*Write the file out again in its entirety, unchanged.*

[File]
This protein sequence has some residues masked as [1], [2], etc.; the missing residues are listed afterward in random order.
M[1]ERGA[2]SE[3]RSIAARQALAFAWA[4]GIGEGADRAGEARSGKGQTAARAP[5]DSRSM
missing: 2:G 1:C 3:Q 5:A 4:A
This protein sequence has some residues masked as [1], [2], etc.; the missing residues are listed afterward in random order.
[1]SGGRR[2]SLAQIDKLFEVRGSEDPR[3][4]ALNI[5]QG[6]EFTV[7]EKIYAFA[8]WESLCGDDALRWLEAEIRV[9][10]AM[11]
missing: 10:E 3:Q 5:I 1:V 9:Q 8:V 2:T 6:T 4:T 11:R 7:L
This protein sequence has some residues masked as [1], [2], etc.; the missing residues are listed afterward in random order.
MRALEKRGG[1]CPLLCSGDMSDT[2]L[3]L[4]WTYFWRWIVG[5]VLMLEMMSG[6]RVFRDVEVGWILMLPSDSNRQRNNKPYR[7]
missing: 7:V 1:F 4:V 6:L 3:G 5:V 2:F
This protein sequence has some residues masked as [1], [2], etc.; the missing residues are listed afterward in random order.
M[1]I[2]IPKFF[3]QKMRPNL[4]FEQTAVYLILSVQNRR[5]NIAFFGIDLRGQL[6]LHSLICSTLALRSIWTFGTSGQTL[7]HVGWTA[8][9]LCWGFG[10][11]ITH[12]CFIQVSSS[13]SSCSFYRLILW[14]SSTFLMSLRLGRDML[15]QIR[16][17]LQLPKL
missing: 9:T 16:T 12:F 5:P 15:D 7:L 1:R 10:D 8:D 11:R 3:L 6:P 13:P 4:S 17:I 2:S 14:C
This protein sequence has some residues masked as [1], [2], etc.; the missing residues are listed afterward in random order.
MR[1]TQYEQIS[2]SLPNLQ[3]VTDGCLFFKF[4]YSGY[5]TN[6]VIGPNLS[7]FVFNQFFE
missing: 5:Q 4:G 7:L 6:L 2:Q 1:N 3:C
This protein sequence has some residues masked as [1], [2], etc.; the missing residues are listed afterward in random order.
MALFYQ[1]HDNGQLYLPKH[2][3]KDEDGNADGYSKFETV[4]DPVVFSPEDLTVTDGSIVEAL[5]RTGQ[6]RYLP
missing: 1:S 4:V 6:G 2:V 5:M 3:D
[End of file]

This protein sequence has some residues masked as [1], [2], etc.; the missing residues are listed afterward in random order.
M[1]ERGA[2]SE[3]RSIAARQALAFAWA[4]GIGEGADRAGEARSGKGQTAARAP[5]DSRSM
missing: 2:G 1:C 3:Q 5:A 4:A
This protein sequence has some residues masked as [1], [2], etc.; the missing residues are listed afterward in random order.
[1]SGGRR[2]SLAQIDKLFEVRGSEDPR[3][4]ALNI[5]QG[6]EFTV[7]EKIYAFA[8]WESLCGDDALRWLEAEIRV[9][10]AM[11]
missing: 10:E 3:Q 5:I 1:V 9:Q 8:V 2:T 6:T 4:T 11:R 7:L
This protein sequence has some residues masked as [1], [2], etc.; the missing residues are listed afterward in random order.
MRALEKRGG[1]CPLLCSGDMSDT[2]L[3]L[4]WTYFWRWIVG[5]VLMLEMMSG[6]RVFRDVEVGWILMLPSDSNRQRNNKPYR[7]
missing: 7:V 1:F 4:V 6:L 3:G 5:V 2:F
This protein sequence has some residues masked as [1], [2], etc.; the missing residues are listed afterward in random order.
M[1]I[2]IPKFF[3]QKMRPNL[4]FEQTAVYLILSVQNRR[5]NIAFFGIDLRGQL[6]LHSLICSTLALRSIWTFGTSGQTL[7]HVGWTA[8][9]LCWGFG[10][11]ITH[12]CFIQVSSS[13]SSCSFYRLILW[14]SSTFLMSLRLGRDML[15]QIR[16][17]LQLPKL
missing: 9:T 16:T 12:F 5:P 15:D 7:L 1:R 10:D 8:D 11:R 3:L 6:P 13:P 4:S 17:I 2:S 14:C
This protein sequence has some residues masked as [1], [2], etc.; the missing residues are listed afterward in random order.
MR[1]TQYEQIS[2]SLPNLQ[3]VTDGCLFFKF[4]YSGY[5]TN[6]VIGPNLS[7]FVFNQFFE
missing: 5:Q 4:G 7:L 6:L 2:Q 1:N 3:C
This protein sequence has some residues masked as [1], [2], etc.; the missing residues are listed afterward in random order.
MALFYQ[1]HDNGQLYLPKH[2][3]KDEDGNADGYSKFETV[4]DPVVFSPEDLTVTDGSIVEAL[5]RTGQ[6]RYLP
missing: 1:S 4:V 6:G 2:V 5:M 3:D